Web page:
Across the nation we have delivered clean water to more than half of the population, we have delivered sewerage services to over three fourths of the population and we have built over two dozen airports – over the past administrations we have been lagging behind but these are the expectations, and the developments, that my administration has delivered within these last five years. We have spent MVR 90 billion across the country towards this achievement; towards improving the lives of Maldivians and towards building national infrastructure whereby delivering lasting, meaningful and sustainable change.

Your government has cracked down on political rivals, even detained judges. This has led to criticism in different parts of the world. How do you counter the charge of high-handedness?

Justice is blind and my administration upholds this principle. There is no one charged, detained or sentence outside of the procedures outlined in our Constitution, Laws and Regulations. Legal and judicial procedures have been followed in every case and the rights guaranteed in our laws have been upheld. Despite criticism, my administration will not falter in upholding the rule of law, regardless of who, why or when.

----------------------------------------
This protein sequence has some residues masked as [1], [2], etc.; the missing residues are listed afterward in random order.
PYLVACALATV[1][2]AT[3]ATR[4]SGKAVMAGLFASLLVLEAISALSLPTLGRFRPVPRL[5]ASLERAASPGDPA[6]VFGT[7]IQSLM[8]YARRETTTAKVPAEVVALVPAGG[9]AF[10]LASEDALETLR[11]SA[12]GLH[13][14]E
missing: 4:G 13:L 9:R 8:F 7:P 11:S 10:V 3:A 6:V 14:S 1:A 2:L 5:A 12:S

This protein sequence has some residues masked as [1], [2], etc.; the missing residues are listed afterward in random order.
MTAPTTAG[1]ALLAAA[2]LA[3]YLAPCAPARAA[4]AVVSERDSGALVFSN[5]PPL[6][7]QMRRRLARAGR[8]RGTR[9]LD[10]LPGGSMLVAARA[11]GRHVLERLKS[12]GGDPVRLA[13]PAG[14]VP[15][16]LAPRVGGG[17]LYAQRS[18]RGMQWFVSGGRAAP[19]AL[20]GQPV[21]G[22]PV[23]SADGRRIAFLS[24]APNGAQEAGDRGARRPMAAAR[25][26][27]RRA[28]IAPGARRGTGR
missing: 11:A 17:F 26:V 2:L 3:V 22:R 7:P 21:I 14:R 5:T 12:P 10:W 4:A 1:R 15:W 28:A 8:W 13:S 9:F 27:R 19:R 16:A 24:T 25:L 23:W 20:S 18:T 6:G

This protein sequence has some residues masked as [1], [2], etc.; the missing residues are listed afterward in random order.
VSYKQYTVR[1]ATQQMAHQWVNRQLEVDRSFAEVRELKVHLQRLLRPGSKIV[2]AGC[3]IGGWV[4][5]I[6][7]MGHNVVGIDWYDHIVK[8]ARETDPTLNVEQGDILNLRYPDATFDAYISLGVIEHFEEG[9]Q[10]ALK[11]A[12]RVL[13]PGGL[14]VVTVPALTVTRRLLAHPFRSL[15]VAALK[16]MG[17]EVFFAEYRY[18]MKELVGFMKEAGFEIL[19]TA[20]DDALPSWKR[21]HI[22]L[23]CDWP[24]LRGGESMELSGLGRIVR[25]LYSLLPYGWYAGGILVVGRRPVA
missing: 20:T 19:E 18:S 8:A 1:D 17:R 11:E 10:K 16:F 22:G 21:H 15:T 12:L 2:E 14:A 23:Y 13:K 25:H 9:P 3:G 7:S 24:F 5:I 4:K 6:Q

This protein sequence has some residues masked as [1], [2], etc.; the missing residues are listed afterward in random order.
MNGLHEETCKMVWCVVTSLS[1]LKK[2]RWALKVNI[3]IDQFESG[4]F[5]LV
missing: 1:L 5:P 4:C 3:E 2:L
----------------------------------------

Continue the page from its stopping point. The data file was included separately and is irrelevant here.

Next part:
After the 2013 elections which brought you to power, your political rivals, especially former President Nasheed, complained that the polls were not fair. What assurances can you provide on the transparency of the election process?

Every election since the 2008 Constitution has been observed and monitored by local and international partners, who have declared those elections as free, fair and transparent. In 2013, I believe the former President did in fact concede defeat and all legal remedies available were exhausted. The world accepted the election as free and fair.

I have no reason to believe that this election will be any exception.

We have had two elections after the Presidential elections of 2013. During the Parliamentary elections seats were fairly well distributed between all parties but in the Council elections the opposition came out in quite a favorable position.

I am confident in our state institutions, their independence and capacity to ensure credible elections.

What is your response to critics and political rivals who claim that the country is staring at a debt-trap?

The Maldives is a small state but some observers take that also to mean that we do not have the capacity to evaluate or decide. The Maldives is home to one of the most well educated and literate populations in the region, if not globally.

What I am saying is that we have done our homework. We have exceptional minds who have excelled at their academic endeavors in the best western and regional educational institutions who also have the added insight and advantage of “on the ground” observation – they are well aware of global best practices and local trends and needs. I myself am fortunate enough to have had the same, if not similar, academic and practical exposure.